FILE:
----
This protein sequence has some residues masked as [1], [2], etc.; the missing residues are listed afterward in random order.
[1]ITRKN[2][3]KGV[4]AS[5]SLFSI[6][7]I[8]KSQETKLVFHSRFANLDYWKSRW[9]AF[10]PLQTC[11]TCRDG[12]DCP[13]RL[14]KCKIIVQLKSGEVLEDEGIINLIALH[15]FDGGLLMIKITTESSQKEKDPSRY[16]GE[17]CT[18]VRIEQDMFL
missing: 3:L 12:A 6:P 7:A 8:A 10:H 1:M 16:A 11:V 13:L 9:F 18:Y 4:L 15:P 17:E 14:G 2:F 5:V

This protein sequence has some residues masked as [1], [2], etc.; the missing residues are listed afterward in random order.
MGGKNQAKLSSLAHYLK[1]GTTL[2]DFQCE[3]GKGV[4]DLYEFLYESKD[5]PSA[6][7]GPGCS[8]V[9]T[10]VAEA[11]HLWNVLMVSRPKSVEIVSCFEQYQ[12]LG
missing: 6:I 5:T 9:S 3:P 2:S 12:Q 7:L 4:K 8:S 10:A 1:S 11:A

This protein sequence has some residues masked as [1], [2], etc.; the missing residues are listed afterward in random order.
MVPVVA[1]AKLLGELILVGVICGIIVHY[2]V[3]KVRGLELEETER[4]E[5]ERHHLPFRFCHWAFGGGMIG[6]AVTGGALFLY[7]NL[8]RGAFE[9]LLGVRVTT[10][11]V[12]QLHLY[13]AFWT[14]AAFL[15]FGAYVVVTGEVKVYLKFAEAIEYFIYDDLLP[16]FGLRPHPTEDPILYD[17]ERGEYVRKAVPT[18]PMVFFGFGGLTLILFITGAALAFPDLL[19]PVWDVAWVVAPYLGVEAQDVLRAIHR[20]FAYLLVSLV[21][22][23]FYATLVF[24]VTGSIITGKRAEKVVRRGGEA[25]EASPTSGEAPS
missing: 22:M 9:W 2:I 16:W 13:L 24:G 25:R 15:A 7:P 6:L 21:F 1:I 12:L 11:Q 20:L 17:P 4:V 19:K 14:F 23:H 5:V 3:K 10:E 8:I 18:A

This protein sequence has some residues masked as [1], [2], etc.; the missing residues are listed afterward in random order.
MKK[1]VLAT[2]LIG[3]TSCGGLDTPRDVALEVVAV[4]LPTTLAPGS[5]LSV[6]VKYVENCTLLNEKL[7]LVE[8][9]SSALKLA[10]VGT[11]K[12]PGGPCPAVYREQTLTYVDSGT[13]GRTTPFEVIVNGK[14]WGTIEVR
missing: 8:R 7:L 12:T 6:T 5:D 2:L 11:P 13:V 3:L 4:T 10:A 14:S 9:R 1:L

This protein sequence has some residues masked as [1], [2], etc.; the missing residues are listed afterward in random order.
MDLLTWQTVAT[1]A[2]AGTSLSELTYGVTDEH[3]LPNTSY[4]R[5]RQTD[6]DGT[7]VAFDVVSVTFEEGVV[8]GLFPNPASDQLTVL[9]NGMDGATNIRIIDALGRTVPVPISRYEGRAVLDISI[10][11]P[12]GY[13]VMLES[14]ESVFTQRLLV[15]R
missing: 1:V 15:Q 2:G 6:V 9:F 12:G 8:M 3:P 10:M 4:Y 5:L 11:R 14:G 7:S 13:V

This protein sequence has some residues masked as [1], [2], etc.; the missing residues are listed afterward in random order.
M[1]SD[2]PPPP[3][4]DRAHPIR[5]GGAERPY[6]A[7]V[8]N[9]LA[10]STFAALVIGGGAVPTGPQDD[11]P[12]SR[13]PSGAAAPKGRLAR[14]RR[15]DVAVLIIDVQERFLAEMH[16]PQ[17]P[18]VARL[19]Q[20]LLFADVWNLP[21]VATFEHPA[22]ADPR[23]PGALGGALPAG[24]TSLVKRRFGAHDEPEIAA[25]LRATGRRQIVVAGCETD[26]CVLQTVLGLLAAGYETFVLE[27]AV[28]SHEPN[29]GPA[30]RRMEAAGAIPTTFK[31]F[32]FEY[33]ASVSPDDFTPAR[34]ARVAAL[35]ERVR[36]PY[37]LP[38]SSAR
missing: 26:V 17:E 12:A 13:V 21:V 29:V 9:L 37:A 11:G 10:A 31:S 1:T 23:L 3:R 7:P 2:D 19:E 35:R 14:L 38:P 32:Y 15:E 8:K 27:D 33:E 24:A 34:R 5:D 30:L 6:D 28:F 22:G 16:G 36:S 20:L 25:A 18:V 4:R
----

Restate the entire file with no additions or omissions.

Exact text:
This protein sequence has some residues masked as [1], [2], etc.; the missing residues are listed afterward in random order.
[1]ITRKN[2][3]KGV[4]AS[5]SLFSI[6][7]I[8]KSQETKLVFHSRFANLDYWKSRW[9]AF[10]PLQTC[11]TCRDG[12]DCP[13]RL[14]KCKIIVQLKSGEVLEDEGIINLIALH[15]FDGGLLMIKITTESSQKEKDPSRY[16]GE[17]CT[18]VRIEQDMFL
missing: 3:L 12:A 6:P 7:A 8:A 10:H 1:M 16:A 11:V 13:L 9:F 18:Y 4:L 15:P 17:E 14:G 2:F 5:V

This protein sequence has some residues masked as [1], [2], etc.; the missing residues are listed afterward in random order.
MGGKNQAKLSSLAHYLK[1]GTTL[2]DFQCE[3]GKGV[4]DLYEFLYESKD[5]PSA[6][7]GPGCS[8]V[9]T[10]VAEA[11]HLWNVLMVSRPKSVEIVSCFEQYQ[12]LG
missing: 6:I 5:T 9:S 3:P 2:S 12:Q 7:L 4:K 8:S 10:A 1:S 11:A

This protein sequence has some residues masked as [1], [2], etc.; the missing residues are listed afterward in random order.
MVPVVA[1]AKLLGELILVGVICGIIVHY[2]V[3]KVRGLELEETER[4]E[5]ERHHLPFRFCHWAFGGGMIG[6]AVTGGALFLY[7]NL[8]RGAFE[9]LLGVRVTT[10][11]V[12]QLHLY[13]AFWT[14]AAFL[15]FGAYVVVTGEVKVYLKFAEAIEYFIYDDLLP[16]FGLRPHPTEDPILYD[17]ERGEYVRKAVPT[18]PMVFFGFGGLTLILFITGAALAFPDLL[19]PVWDVAWVVAPYLGVEAQDVLRAIHR[20]FAYLLVSLV[21][22][23]FYATLVF[24]VTGSIITGKRAEKVVRRGGEA[25]EASPTSGEAPS
missing: 22:M 9:W 2:I 16:W 13:L 24:G 25:R 15:A 7:P 6:L 21:F 1:I 12:L 11:Q 20:L 17:P 4:V 19:K 14:F 23:H 5:V 3:K 10:E 8:I 18:A

This protein sequence has some residues masked as [1], [2], etc.; the missing residues are listed afterward in random order.
MKK[1]VLAT[2]LIG[3]TSCGGLDTPRDVALEVVAV[4]LPTTLAPGS[5]LSV[6]VKYVENCTLLNEKL[7]LVE[8][9]SSALKLA[10]VGT[11]K[12]PGGPCPAVYREQTLTYVDSGT[13]GRTTPFEVIVNGK[14]WGTIEVR
missing: 8:R 7:L 12:T 6:T 5:D 2:L 11:P 13:V 3:L 4:T 10:A 14:S 9:R 1:L

This protein sequence has some residues masked as [1], [2], etc.; the missing residues are listed afterward in random order.
MDLLTWQTVAT[1]A[2]AGTSLSELTYGVTDEH[3]LPNTSY[4]R[5]RQTD[6]DGT[7]VAFDVVSVTFEEGVV[8]GLFPNPASDQLTVL[9]NGMDGATNIRIIDALGRTVPVPISRYEGRAVLDISI[10][11]P[12]GY[13]VMLES[14]ESVFTQRLLV[15]R
missing: 1:V 15:Q 2:G 6:V 9:F 12:G 8:M 3:P 10:M 4:Y 5:L 11:R 14:G 7:S 13:V

This protein sequence has some residues masked as [1], [2], etc.; the missing residues are listed afterward in random order.
M[1]SD[2]PPPP[3][4]DRAHPIR[5]GGAERPY[6]A[7]V[8]N[9]LA[10]STFAALVIGGGAVPTGPQDD[11]P[12]SR[13]PSGAAAPKGRLAR[14]RR[15]DVAVLIIDVQERFLAEMH[16]PQ[17]P[18]VARL[19]Q[20]LLFADVWNLP[21]VATFEHPA[22]ADPR[23]PGALGGALPAG[24]TSLVKRRFGAHDEPEIAA[25]LRATGRRQIVVAGCETD[26]CVLQTVLGLLAAGYETFVLE[27]AV[28]SHEPN[29]GPA[30]RRMEAAGAIPTTFK[31]F[32]FEY[33]ASVSPDDFTPAR[34]ARVAAL[35]ERVR[36]PY[37]LP[38]SSAR
missing: 26:V 17:E 12:A 13:V 21:V 29:V 9:L 37:A 11:G 10:A 31:S 1:T 23:L 3:R 7:P 2:D 19:E 35:R 14:L 38:P 32:Y 15:E 8:K 27:D 33:E 24:A 34:R 5:D 30:L 6:D 28:F 22:G 16:G 36:S 20:L 25:A 18:V 4:R